The Times website is a trusted brand, and that brand trust has a statistically significant relationship to willingness to pay for Times’ content online.  Overall, The New York Times itself is a powerful brand that fosters consumer loyalty and gratifications.  Overall, The New York Times clearly appears to be the most strategically poised brand name newspaper to implement a paid system.  Given that consumers are more willing to pay for online content from the Times than any other newspaper, the implication might be that if doesn’t work for The New York Times, it can’t work for anybody.

On the flip end, our study suggests that local newspapers may have a tougher time nudging consumers toward a willingness to pay for online news.  Only 3% of respondents indicated a willingness to pay for content from the local newspaper.

Regardless, local newspapers will want to watch with interest as The New York Times’ foray into online content plays out over the next year.  As an industry leader, and arguably the most viable and credible newspaper brand, the success or failure of The New York Times payment effort could be a harbinger for the rest of the industry.  Our study suggests that readers are more likely to pay for online content from the Times than any other local, regional or national newspaper.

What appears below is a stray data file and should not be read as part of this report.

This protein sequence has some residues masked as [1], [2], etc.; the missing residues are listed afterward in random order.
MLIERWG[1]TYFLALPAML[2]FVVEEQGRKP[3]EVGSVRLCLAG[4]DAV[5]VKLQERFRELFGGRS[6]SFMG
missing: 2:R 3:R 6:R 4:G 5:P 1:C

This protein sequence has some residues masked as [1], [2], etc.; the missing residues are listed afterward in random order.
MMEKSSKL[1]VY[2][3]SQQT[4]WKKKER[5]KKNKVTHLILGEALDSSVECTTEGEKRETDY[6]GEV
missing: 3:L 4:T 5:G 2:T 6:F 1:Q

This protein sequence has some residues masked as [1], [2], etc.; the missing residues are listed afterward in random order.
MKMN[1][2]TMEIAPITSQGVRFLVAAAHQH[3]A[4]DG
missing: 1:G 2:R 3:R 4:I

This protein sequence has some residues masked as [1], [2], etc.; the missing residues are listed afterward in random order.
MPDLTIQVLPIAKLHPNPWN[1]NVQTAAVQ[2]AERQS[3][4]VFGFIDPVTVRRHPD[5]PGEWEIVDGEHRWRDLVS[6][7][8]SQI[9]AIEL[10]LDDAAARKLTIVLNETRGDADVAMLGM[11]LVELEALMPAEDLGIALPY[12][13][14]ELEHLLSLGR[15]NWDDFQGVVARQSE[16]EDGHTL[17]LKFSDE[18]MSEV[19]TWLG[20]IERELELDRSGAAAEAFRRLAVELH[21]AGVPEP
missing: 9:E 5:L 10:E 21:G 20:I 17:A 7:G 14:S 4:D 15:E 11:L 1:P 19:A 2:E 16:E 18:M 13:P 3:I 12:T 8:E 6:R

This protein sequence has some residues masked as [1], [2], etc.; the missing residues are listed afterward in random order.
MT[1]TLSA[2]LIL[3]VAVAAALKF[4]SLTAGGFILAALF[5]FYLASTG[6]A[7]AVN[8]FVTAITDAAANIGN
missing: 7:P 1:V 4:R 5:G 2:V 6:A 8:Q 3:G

The plan from the Old Gray Lady, however,  is a “metered” model, not a micropayment model.  There are many experts who believe micropayments will never work.  I’m not convinced.  Under the right circumstances, micropayments could succeed.  I’ll outline how next month in Austin.

Along with my co-author, Jameson L. Hayes, I’ll present The Case for a Modified News Micropayment Model on the Social Web at the International Symposium on Online Journalism.

In the meantime, feel free to start a conversation and join the discussion on the future of online news payments.

Fun with Tweetups

March 10, 2010